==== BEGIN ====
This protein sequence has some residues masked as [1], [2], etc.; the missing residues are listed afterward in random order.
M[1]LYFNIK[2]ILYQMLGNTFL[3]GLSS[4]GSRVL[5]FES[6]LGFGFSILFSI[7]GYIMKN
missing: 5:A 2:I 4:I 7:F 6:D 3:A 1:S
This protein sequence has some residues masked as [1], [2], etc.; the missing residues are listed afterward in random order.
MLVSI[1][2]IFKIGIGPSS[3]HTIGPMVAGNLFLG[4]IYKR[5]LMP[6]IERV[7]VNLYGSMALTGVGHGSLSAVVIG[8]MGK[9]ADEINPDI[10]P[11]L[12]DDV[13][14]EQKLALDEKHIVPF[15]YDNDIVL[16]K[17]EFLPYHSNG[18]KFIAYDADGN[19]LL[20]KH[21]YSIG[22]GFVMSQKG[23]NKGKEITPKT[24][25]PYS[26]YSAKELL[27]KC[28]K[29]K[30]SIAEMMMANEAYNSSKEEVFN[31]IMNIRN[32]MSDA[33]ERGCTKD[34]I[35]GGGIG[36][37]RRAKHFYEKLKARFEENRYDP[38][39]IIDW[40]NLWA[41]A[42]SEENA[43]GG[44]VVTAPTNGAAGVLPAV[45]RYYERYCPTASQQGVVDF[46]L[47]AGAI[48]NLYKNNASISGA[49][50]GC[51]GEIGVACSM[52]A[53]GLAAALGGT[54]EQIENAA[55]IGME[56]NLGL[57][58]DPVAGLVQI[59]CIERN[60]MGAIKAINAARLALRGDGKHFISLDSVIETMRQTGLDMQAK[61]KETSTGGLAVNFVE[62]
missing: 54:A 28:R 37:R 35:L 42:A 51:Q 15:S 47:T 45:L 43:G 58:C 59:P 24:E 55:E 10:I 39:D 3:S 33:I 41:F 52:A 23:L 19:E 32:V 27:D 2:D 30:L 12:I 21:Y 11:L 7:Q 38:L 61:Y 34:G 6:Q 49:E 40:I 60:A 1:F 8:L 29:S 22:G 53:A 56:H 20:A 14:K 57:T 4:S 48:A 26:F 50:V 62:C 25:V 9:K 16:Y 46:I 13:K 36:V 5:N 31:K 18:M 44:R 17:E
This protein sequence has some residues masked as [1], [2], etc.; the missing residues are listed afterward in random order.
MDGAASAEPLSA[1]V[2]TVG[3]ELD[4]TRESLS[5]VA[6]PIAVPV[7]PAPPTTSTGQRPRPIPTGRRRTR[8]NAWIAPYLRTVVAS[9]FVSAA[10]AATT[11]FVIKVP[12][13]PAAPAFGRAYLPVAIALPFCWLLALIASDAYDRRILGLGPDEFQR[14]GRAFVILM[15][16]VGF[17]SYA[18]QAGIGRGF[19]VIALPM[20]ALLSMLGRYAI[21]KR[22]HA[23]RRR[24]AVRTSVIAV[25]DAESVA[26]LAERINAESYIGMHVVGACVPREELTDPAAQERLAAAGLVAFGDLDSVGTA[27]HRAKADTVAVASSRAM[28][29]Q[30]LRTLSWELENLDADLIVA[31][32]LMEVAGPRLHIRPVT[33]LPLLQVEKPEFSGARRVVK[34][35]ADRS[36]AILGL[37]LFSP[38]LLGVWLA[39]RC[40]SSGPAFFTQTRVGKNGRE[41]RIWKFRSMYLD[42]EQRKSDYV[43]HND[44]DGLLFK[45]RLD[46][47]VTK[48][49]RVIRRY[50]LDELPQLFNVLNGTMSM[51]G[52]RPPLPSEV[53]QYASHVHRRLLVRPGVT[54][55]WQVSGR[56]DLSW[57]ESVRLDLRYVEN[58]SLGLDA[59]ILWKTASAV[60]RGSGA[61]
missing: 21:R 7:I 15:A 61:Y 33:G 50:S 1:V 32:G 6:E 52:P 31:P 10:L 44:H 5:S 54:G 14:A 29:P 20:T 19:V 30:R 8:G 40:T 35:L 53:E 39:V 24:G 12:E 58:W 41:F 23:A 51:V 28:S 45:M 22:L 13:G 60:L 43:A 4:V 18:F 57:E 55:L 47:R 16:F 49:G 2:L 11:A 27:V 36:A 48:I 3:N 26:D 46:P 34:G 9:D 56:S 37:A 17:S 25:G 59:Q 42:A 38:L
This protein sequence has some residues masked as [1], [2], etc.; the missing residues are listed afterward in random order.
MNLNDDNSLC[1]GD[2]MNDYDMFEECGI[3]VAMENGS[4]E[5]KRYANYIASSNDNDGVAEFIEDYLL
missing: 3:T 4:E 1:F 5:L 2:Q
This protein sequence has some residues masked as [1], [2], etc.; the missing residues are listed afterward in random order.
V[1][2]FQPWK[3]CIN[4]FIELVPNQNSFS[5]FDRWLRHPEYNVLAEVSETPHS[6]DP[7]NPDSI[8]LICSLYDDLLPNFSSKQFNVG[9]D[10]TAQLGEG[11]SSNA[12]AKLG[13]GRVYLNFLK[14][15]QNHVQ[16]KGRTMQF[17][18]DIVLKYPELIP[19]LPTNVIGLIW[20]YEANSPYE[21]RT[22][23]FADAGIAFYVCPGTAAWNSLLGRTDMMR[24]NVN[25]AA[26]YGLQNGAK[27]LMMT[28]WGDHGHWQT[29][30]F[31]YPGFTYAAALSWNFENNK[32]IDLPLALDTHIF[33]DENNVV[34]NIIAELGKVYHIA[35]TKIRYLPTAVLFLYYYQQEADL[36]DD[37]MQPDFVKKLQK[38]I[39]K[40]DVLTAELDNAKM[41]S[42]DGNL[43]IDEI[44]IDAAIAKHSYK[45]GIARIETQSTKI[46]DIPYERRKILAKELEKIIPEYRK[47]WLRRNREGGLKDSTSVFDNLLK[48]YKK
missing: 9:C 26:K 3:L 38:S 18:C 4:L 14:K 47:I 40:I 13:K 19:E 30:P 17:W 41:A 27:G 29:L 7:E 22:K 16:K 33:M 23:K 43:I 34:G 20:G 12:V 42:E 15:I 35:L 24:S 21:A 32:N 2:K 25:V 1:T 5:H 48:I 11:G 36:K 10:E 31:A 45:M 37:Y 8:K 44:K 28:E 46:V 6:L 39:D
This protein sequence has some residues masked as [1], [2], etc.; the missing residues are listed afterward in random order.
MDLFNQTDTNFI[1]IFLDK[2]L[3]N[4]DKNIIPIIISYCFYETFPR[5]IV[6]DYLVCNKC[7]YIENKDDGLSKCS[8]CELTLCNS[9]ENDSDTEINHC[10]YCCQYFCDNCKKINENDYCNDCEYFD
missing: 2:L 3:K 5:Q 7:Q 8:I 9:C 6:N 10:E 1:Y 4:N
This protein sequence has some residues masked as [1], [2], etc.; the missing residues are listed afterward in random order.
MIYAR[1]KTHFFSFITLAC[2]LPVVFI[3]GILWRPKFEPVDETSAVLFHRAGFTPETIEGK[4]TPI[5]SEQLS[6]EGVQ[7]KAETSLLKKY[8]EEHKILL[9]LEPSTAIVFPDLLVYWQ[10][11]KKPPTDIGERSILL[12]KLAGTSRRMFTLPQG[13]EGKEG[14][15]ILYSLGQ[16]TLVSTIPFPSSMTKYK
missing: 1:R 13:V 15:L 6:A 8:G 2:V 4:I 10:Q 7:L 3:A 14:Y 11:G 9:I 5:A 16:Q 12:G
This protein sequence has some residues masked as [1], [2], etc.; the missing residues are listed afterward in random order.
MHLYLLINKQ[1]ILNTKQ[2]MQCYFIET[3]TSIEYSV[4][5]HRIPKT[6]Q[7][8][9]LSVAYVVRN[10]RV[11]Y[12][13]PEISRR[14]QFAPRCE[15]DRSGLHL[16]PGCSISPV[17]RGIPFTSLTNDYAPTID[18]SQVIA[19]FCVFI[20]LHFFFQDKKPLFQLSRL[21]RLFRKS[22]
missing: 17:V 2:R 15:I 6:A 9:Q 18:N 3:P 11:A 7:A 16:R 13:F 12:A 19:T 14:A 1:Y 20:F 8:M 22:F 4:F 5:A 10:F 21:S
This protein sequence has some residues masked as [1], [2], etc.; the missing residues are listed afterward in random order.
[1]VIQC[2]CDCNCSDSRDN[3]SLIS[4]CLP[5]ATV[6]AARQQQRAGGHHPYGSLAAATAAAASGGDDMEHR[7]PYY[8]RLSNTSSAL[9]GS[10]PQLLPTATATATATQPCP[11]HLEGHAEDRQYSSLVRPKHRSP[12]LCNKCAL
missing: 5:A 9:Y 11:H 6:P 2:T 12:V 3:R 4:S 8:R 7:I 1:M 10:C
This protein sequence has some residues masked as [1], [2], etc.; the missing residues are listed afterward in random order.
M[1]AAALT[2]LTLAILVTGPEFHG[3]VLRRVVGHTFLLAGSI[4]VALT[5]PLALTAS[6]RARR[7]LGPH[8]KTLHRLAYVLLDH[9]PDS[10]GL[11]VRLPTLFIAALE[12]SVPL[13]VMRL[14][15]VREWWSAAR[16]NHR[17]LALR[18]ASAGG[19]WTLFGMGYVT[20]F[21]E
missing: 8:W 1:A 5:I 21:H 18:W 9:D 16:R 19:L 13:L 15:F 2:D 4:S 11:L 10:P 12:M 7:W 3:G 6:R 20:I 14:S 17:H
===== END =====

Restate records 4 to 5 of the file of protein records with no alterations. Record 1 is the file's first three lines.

This protein sequence has some residues masked as [1], [2], etc.; the missing residues are listed afterward in random order.
MNLNDDNSLC[1]GD[2]MNDYDMFEECGI[3]VAMENGS[4]E[5]KRYANYIASSNDNDGVAEFIEDYLL
missing: 3:T 4:E 1:F 5:L 2:Q
This protein sequence has some residues masked as [1], [2], etc.; the missing residues are listed afterward in random order.
V[1][2]FQPWK[3]CIN[4]FIELVPNQNSFS[5]FDRWLRHPEYNVLAEVSETPHS[6]DP[7]NPDSI[8]LICSLYDDLLPNFSSKQFNVG[9]D[10]TAQLGEG[11]SSNA[12]AKLG[13]GRVYLNFLK[14][15]QNHVQ[16]KGRTMQF[17][18]DIVLKYPELIP[19]LPTNVIGLIW[20]YEANSPYE[21]RT[22][23]FADAGIAFYVCPGTAAWNSLLGRTDMMR[24]NVN[25]AA[26]YGLQNGAK[27]LMMT[28]WGDHGHWQT[29][30]F[31]YPGFTYAAALSWNFENNK[32]IDLPLALDTHIF[33]DENNVV[34]NIIAELGKVYHIA[35]TKIRYLPTAVLFLYYYQQEADL[36]DD[37]MQPDFVKKLQK[38]I[39]K[40]DVLTAELDNAKM[41]S[42]DGNL[43]IDEI[44]IDAAIAKHSYK[45]GIARIETQSTKI[46]DIPYERRKILAKELEKIIPEYRK[47]WLRRNREGGLKDSTSVFDNLLK[48]YKK
missing: 9:C 26:K 3:L 38:S 18:C 4:L 14:K 47:I 40:I 13:K 19:E 30:P 17:W 41:A 27:G 29:L 7:E 22:K 16:K 33:M 23:K 43:I 34:G 20:G 12:V 42:E 15:I 35:L 24:S 21:A 32:N 2:K 25:V 1:T 5:H 48:I 11:G 36:K 10:E 31:A 45:M 37:Y 8:K 44:K 28:E 46:V 6:L 39:D